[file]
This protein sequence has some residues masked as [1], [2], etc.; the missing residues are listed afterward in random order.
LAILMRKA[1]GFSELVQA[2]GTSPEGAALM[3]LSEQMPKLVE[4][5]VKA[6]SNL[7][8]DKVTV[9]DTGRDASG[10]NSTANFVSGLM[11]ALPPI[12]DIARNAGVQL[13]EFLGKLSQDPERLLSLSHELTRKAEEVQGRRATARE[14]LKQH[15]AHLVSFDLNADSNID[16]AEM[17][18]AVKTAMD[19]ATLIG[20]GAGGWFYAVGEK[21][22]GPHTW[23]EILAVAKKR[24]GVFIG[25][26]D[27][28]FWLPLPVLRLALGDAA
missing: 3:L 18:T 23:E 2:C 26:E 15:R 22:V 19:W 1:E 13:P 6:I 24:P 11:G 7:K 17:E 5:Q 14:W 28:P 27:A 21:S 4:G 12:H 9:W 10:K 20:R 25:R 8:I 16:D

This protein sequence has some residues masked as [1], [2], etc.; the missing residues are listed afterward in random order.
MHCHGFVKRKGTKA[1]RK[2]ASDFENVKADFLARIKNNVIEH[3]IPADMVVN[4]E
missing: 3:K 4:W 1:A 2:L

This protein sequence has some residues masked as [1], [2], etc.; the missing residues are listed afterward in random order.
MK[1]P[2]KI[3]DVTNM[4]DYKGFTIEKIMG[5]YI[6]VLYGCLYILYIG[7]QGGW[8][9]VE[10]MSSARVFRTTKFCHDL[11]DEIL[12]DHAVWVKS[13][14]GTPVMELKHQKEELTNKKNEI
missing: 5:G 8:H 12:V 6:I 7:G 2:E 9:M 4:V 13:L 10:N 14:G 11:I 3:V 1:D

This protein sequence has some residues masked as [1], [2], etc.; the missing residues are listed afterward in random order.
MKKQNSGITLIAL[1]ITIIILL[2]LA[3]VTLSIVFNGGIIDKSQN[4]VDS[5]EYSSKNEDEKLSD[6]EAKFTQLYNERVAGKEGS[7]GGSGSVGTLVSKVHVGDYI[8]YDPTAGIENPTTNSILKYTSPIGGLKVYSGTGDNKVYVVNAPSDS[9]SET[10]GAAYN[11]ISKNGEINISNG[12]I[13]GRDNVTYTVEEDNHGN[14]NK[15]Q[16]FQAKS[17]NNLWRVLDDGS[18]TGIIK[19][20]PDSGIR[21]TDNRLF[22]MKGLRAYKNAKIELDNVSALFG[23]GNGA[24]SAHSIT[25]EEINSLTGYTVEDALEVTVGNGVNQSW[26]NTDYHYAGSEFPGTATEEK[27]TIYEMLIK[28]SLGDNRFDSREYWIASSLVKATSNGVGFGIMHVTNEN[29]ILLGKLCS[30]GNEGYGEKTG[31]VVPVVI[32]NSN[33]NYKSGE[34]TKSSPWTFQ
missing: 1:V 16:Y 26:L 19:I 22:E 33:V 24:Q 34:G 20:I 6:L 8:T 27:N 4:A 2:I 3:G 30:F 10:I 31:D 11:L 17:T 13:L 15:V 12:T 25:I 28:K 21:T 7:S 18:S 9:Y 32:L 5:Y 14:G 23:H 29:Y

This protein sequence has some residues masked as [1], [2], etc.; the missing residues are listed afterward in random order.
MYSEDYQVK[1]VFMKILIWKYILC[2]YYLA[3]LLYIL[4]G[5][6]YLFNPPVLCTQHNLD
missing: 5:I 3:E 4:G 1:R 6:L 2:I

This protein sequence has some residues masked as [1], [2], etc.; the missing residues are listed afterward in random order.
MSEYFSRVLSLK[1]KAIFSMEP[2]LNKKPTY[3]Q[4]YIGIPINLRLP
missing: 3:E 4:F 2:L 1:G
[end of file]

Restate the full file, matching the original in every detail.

This protein sequence has some residues masked as [1], [2], etc.; the missing residues are listed afterward in random order.
LAILMRKA[1]GFSELVQA[2]GTSPEGAALM[3]LSEQMPKLVE[4][5]VKA[6]SNL[7][8]DKVTV[9]DTGRDASG[10]NSTANFVSGLM[11]ALPPI[12]DIARNAGVQL[13]EFLGKLSQDPERLLSLSHELTRKAEEVQGRRATARE[14]LKQH[15]AHLVSFDLNADSNID[16]AEM[17][18]AVKTAMD[19]ATLIG[20]GAGGWFYAVGEK[21][22]GPHTW[23]EILAVAKKR[24]GVFIG[25][26]D[27][28]FWLPLPVLRLALGDAA
missing: 3:L 18:T 23:E 2:C 26:E 15:R 22:V 19:W 1:E 13:P 6:I 24:P 11:G 7:K 17:E 5:Q 14:W 28:P 27:A 21:S 4:G 12:H 9:W 10:K 20:R 25:R 8:I 16:D

This protein sequence has some residues masked as [1], [2], etc.; the missing residues are listed afterward in random order.
MHCHGFVKRKGTKA[1]RK[2]ASDFENVKADFLARIKNNVIEH[3]IPADMVVN[4]E
missing: 3:K 4:W 1:A 2:L

This protein sequence has some residues masked as [1], [2], etc.; the missing residues are listed afterward in random order.
MK[1]P[2]KI[3]DVTNM[4]DYKGFTIEKIMG[5]YI[6]VLYGCLYILYIG[7]QGGW[8][9]VE[10]MSSARVFRTTKFCHDL[11]DEIL[12]DHAVWVKS[13][14]GTPVMELKHQKEELTNKKNEI
missing: 5:G 8:H 12:V 6:I 7:G 2:E 9:M 4:V 13:L 10:N 14:G 11:I 3:V 1:D

This protein sequence has some residues masked as [1], [2], etc.; the missing residues are listed afterward in random order.
MKKQNSGITLIAL[1]ITIIILL[2]LA[3]VTLSIVFNGGIIDKSQN[4]VDS[5]EYSSKNEDEKLSD[6]EAKFTQLYNERVAGKEGS[7]GGSGSVGTLVSKVHVGDYI[8]YDPTAGIENPTTNSILKYTSPIGGLKVYSGTGDNKVYVVNAPSDS[9]SET[10]GAAYN[11]ISKNGEINISNG[12]I[13]GRDNVTYTVEEDNHGN[14]NK[15]Q[16]FQAKS[17]NNLWRVLDDGS[18]TGIIK[19][20]PDSGIR[21]TDNRLF[22]MKGLRAYKNAKIELDNVSALFG[23]GNGA[24]SAHSIT[25]EEINSLTGYTVEDALEVTVGNGVNQSW[26]NTDYHYAGSEFPGTATEEK[27]TIYEMLIK[28]SLGDNRFDSREYWIASSLVKATSNGVGFGIMHVTNEN[29]ILLGKLCS[30]GNEGYGEKTG[31]VVPVVI[32]NSN[33]NYKSGE[34]TKSSPWTFQ
missing: 1:V 16:Y 26:L 19:I 22:E 33:V 24:Q 34:G 20:I 6:L 8:T 27:N 4:A 2:I 3:G 30:F 10:I 31:D 11:L 17:T 13:L 15:V 12:T 25:I 28:K 21:T 7:S 18:S 9:Y 32:L 5:Y 14:G 23:H 29:Y

This protein sequence has some residues masked as [1], [2], etc.; the missing residues are listed afterward in random order.
MYSEDYQVK[1]VFMKILIWKYILC[2]YYLA[3]LLYIL[4]G[5][6]YLFNPPVLCTQHNLD
missing: 5:I 3:E 4:G 1:R 6:L 2:I

This protein sequence has some residues masked as [1], [2], etc.; the missing residues are listed afterward in random order.
MSEYFSRVLSLK[1]KAIFSMEP[2]LNKKPTY[3]Q[4]YIGIPINLRLP
missing: 3:E 4:F 2:L 1:G